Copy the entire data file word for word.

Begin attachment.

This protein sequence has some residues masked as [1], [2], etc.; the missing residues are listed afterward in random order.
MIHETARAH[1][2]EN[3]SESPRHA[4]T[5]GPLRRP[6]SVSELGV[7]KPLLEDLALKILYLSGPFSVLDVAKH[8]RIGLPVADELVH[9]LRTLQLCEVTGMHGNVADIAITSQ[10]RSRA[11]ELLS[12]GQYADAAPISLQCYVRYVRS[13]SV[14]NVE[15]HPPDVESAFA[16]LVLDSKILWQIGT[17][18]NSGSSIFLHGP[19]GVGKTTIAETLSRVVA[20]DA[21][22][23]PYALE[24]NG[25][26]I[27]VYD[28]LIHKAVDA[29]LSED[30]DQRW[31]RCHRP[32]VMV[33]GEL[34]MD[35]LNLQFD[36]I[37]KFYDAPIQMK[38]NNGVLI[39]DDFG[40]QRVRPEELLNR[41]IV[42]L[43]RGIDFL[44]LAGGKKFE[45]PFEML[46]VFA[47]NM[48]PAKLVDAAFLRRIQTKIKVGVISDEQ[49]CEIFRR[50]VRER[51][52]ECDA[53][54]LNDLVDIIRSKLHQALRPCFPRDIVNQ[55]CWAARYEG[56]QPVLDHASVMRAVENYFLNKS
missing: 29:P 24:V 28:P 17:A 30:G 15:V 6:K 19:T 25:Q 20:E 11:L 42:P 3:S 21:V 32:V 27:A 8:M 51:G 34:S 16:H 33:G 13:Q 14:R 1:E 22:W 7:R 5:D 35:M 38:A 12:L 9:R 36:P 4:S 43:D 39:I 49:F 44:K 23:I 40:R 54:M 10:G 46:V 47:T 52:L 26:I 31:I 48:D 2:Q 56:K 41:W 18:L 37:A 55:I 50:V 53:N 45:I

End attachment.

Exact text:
This protein sequence has some residues masked as [1], [2], etc.; the missing residues are listed afterward in random order.
MIHETARAH[1][2]EN[3]SESPRHA[4]T[5]GPLRRP[6]SVSELGV[7]KPLLEDLALKILYLSGPFSVLDVAKH[8]RIGLPVADELVH[9]LRTLQLCEVTGMHGNVADIAITSQ[10]RSRA[11]ELLS[12]GQYADAAPISLQCYVRYVRS[13]SV[14]NVE[15]HPPDVESAFA[16]LVLDSKILWQIGT[17][18]NSGSSIFLHGP[19]GVGKTTIAETLSRVVA[20]DA[21][22][23]PYALE[24]NG[25][26]I[27]VYD[28]LIHKAVDA[29]LSED[30]DQRW[31]RCHRP[32]VMV[33]GEL[34]MD[35]LNLQFD[36]I[37]KFYDAPIQMK[38]NNGVLI[39]DDFG[40]QRVRPEELLNR[41]IV[42]L[43]RGIDFL[44]LAGGKKFE[45]PFEML[46]VFA[47]NM[48]PAKLVDAAFLRRIQTKIKVGVISDEQ[49]CEIFRR[50]VRER[51][52]ECDA[53][54]LNDLVDIIRSKLHQALRPCFPRDIVNQ[55]CWAARYEG[56]QPVLDHASVMRAVENYFLNKS
missing: 29:P 24:V 28:P 17:A 30:G 15:V 6:K 19:T 25:Q 20:E 11:L 42:P 3:S 21:V 32:V 27:A 8:M 51:G 34:S 16:H 33:G 13:Q 14:R 1:E 22:W 7:R 5:D 35:M 38:A 12:L 9:R 36:P 4:S 43:D 39:I 49:F 44:K 23:I 40:R 54:M 10:G 46:V 47:T 52:L 26:I 31:I 48:D 2:Q 56:K 41:W 18:L 37:A 55:I 50:V 53:N 45:I